The Canadian Forces wants to establish a new organization that will use propaganda and other techniques to try to influence the attitudes, beliefs and behaviours of Canadians, according to documents obtained by this newspaper.
The plan comes on the heels of the Canadian Forces spending more than $1 million to train public affairs officers on behaviour modification techniques of the same sort used by the parent firm of Cambridge Analytica, as well as a controversial and bizarre propaganda training mission in which the military forged letters from the Nova Scotia government to warn the public that wolves were wandering in the province.
The new Defence Strategic Communication group will advance “national interests by using defence activities to influence the attitudes, beliefs and behaviours of audiences,” according to the document dated October 2020. Target audiences for such an initiative would be the Canadian public as well as foreign populations in countries where military forces are sent.
The document is the end result of what Chief of the Defence Staff Gen. Jon Vance has called the “weaponization” of the military’s public affairs branch. The document is in a draft form, but work is already underway on some aspects of the plan and some techniques have been already tested on the Canadian public.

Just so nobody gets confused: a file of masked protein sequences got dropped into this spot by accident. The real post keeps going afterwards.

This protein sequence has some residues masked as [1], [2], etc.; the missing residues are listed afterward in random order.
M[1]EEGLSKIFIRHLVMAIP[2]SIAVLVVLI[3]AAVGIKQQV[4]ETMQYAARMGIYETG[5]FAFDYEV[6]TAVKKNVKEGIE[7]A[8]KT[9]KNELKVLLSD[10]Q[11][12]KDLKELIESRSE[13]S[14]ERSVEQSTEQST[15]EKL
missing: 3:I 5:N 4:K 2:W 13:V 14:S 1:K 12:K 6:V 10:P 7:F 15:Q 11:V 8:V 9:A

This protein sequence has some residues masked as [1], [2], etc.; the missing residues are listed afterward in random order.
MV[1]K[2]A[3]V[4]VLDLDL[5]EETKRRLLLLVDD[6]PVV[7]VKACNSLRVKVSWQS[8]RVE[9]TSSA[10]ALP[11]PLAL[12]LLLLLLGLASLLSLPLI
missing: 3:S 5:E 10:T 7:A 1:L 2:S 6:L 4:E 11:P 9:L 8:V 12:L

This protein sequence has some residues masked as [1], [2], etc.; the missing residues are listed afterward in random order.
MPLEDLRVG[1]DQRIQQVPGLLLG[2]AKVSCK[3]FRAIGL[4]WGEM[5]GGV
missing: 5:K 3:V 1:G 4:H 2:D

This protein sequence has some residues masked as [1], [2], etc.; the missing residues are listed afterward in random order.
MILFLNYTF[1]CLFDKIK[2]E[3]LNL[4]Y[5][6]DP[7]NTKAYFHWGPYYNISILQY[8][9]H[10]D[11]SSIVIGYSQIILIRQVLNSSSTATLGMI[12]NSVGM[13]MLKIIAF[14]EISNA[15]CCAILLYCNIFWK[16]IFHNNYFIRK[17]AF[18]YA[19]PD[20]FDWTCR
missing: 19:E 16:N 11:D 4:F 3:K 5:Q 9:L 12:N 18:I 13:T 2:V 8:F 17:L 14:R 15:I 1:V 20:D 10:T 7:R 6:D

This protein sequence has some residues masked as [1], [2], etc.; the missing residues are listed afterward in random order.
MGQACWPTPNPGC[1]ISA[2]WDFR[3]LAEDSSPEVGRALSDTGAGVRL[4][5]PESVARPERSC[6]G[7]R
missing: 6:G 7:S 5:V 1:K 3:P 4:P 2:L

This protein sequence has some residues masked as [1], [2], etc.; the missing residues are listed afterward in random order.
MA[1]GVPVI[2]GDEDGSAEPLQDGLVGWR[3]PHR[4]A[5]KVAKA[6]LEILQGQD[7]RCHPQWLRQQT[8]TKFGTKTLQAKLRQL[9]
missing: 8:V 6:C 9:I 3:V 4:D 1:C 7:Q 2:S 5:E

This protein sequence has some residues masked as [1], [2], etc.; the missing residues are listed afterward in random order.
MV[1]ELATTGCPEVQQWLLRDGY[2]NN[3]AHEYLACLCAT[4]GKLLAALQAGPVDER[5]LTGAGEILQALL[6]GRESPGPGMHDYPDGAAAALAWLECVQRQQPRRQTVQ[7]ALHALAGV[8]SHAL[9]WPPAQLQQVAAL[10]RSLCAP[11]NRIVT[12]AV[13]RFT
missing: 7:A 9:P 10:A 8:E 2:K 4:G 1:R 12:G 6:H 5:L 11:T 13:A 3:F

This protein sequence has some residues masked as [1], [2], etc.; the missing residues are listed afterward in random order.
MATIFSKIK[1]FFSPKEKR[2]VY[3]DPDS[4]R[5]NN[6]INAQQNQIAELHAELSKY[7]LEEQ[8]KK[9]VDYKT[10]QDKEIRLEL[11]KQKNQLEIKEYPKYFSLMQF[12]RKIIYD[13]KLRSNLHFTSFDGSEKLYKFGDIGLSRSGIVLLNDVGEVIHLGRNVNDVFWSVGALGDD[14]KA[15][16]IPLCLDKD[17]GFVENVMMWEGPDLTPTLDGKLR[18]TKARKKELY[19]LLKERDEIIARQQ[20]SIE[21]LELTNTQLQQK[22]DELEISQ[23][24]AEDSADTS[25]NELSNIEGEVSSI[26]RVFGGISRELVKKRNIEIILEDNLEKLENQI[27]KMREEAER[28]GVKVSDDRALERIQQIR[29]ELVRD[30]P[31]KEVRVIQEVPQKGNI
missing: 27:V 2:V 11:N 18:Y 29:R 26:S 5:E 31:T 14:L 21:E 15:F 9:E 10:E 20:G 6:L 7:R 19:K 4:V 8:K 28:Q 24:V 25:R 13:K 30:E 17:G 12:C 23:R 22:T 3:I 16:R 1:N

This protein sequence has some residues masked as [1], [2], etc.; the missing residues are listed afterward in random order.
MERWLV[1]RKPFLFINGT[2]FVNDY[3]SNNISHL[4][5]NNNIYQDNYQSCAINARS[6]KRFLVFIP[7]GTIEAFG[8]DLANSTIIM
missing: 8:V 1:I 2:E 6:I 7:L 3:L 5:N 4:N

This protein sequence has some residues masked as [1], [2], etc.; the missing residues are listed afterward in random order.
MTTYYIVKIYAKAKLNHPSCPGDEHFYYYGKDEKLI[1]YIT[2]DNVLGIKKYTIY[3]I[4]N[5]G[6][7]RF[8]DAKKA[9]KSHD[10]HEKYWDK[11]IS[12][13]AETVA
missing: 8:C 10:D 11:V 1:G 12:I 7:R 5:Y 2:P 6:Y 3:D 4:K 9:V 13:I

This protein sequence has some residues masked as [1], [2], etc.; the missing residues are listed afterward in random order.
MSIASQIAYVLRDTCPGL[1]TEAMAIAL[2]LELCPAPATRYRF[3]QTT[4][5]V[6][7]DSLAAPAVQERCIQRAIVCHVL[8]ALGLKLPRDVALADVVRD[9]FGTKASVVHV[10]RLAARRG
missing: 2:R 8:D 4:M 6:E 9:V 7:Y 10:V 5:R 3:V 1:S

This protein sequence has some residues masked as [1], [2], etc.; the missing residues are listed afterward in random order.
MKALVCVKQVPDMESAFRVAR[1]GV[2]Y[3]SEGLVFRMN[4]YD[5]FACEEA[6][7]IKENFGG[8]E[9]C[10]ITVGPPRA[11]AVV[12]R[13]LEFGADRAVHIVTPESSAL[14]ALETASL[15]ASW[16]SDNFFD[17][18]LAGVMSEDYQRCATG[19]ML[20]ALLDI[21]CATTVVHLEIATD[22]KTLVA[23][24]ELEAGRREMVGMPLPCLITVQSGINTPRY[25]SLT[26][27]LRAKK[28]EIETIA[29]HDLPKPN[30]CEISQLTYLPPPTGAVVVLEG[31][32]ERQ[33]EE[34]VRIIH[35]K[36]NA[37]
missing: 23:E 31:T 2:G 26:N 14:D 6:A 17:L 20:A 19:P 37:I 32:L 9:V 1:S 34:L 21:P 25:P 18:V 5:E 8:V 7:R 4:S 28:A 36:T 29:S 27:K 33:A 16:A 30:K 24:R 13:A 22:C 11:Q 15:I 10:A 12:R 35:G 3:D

But the office of Defence Minister Harjit Sajjan said Sunday that the plan, at least for now, is not authorized to proceed. Sajjan has raised concerns about some of the activities related to such influence and propaganda operations. “No such plan has been approved, nor will it be,” Floriane Bonneville, Sajjan’s press secretary, said after being asked by this newspaper about the initiative.
But a series of town halls were already conducted last week for a number of military personnel on the strategies contained in the draft plan.
The report quotes Brig.-Gen. Jay Janzen, director general military public affairs, who stated, “The motto ‘who dares, wins’ is as applicable to strategic communication as it is to warfare.”
The initiative also proposes the creation of a new research capability established to analyze and collect information from the social media accounts of Canadians, non-governmental organizations, industry and the news media, according to the report.